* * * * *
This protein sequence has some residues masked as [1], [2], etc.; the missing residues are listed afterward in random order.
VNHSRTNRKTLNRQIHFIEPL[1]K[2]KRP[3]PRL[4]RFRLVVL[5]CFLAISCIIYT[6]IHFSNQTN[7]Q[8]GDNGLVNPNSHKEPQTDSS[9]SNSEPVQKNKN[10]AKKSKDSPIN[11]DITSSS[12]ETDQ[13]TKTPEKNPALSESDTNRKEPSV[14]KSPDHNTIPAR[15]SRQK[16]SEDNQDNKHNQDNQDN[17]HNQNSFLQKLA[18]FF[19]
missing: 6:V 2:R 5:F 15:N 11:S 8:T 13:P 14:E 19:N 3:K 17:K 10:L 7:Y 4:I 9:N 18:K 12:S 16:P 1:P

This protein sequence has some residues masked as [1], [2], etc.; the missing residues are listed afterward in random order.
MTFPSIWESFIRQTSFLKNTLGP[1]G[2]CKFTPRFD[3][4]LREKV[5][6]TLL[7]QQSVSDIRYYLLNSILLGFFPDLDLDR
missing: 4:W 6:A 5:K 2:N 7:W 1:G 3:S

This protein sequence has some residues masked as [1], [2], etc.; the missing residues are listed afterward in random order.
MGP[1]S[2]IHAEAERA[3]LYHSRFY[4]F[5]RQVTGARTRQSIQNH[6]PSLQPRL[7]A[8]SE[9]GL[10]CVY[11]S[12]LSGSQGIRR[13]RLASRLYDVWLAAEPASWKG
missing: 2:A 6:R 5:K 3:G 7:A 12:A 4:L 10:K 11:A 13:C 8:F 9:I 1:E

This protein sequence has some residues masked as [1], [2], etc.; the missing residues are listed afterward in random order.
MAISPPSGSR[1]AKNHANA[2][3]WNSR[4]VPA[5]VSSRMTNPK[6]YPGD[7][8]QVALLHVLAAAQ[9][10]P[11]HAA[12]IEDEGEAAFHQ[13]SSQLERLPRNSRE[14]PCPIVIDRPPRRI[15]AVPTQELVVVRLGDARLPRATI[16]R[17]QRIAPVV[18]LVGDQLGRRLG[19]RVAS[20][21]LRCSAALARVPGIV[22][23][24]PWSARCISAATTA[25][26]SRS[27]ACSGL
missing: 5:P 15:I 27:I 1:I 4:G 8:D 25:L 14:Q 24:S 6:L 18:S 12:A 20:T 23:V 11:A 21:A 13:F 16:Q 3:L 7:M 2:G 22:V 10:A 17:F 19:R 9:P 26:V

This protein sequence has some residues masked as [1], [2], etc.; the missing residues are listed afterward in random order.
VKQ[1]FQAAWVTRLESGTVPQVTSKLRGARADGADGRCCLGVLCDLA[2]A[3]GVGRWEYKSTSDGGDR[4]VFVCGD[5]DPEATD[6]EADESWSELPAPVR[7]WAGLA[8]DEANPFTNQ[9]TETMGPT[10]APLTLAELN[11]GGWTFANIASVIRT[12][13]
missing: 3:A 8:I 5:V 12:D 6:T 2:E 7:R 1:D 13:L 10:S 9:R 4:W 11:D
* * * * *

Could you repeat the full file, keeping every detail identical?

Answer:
This protein sequence has some residues masked as [1], [2], etc.; the missing residues are listed afterward in random order.
VNHSRTNRKTLNRQIHFIEPL[1]K[2]KRP[3]PRL[4]RFRLVVL[5]CFLAISCIIYT[6]IHFSNQTN[7]Q[8]GDNGLVNPNSHKEPQTDSS[9]SNSEPVQKNKN[10]AKKSKDSPIN[11]DITSSS[12]ETDQ[13]TKTPEKNPALSESDTNRKEPSV[14]KSPDHNTIPAR[15]SRQK[16]SEDNQDNKHNQDNQDN[17]HNQNSFLQKLA[18]FF[19]
missing: 6:V 2:R 5:F 15:N 11:S 8:T 13:P 14:E 19:N 3:K 17:K 10:L 7:Y 4:I 9:N 18:K 12:S 16:P 1:P

This protein sequence has some residues masked as [1], [2], etc.; the missing residues are listed afterward in random order.
MTFPSIWESFIRQTSFLKNTLGP[1]G[2]CKFTPRFD[3][4]LREKV[5][6]TLL[7]QQSVSDIRYYLLNSILLGFFPDLDLDR
missing: 4:W 6:A 5:K 2:N 7:W 1:G 3:S

This protein sequence has some residues masked as [1], [2], etc.; the missing residues are listed afterward in random order.
MGP[1]S[2]IHAEAERA[3]LYHSRFY[4]F[5]RQVTGARTRQSIQNH[6]PSLQPRL[7]A[8]SE[9]GL[10]CVY[11]S[12]LSGSQGIRR[13]RLASRLYDVWLAAEPASWKG
missing: 2:A 6:R 5:K 3:G 7:A 12:A 4:L 10:K 11:A 13:C 8:F 9:I 1:E

This protein sequence has some residues masked as [1], [2], etc.; the missing residues are listed afterward in random order.
MAISPPSGSR[1]AKNHANA[2][3]WNSR[4]VPA[5]VSSRMTNPK[6]YPGD[7][8]QVALLHVLAAAQ[9][10]P[11]HAA[12]IEDEGEAAFHQ[13]SSQLERLPRNSRE[14]PCPIVIDRPPRRI[15]AVPTQELVVVRLGDARLPRATI[16]R[17]QRIAPVV[18]LVGDQLGRRLG[19]RVAS[20][21]LRCSAALARVPGIV[22][23][24]PWSARCISAATTA[25][26]SRS[27]ACSGL
missing: 5:P 15:I 27:I 1:I 4:G 8:D 25:L 14:Q 24:S 6:L 18:S 12:A 20:T 23:V 11:A 21:A 13:F 16:Q 3:L 7:M 2:G 22:V 10:A 17:F 19:R 9:P 26:V

This protein sequence has some residues masked as [1], [2], etc.; the missing residues are listed afterward in random order.
VKQ[1]FQAAWVTRLESGTVPQVTSKLRGARADGADGRCCLGVLCDLA[2]A[3]GVGRWEYKSTSDGGDR[4]VFVCGD[5]DPEATD[6]EADESWSELPAPVR[7]WAGLA[8]DEANPFTNQ[9]TETMGPT[10]APLTLAELN[11]GGWTFANIASVIRT[12][13]
missing: 3:A 8:I 5:V 12:D 6:T 2:E 7:R 1:D 13:L 10:S 9:R 4:W 11:D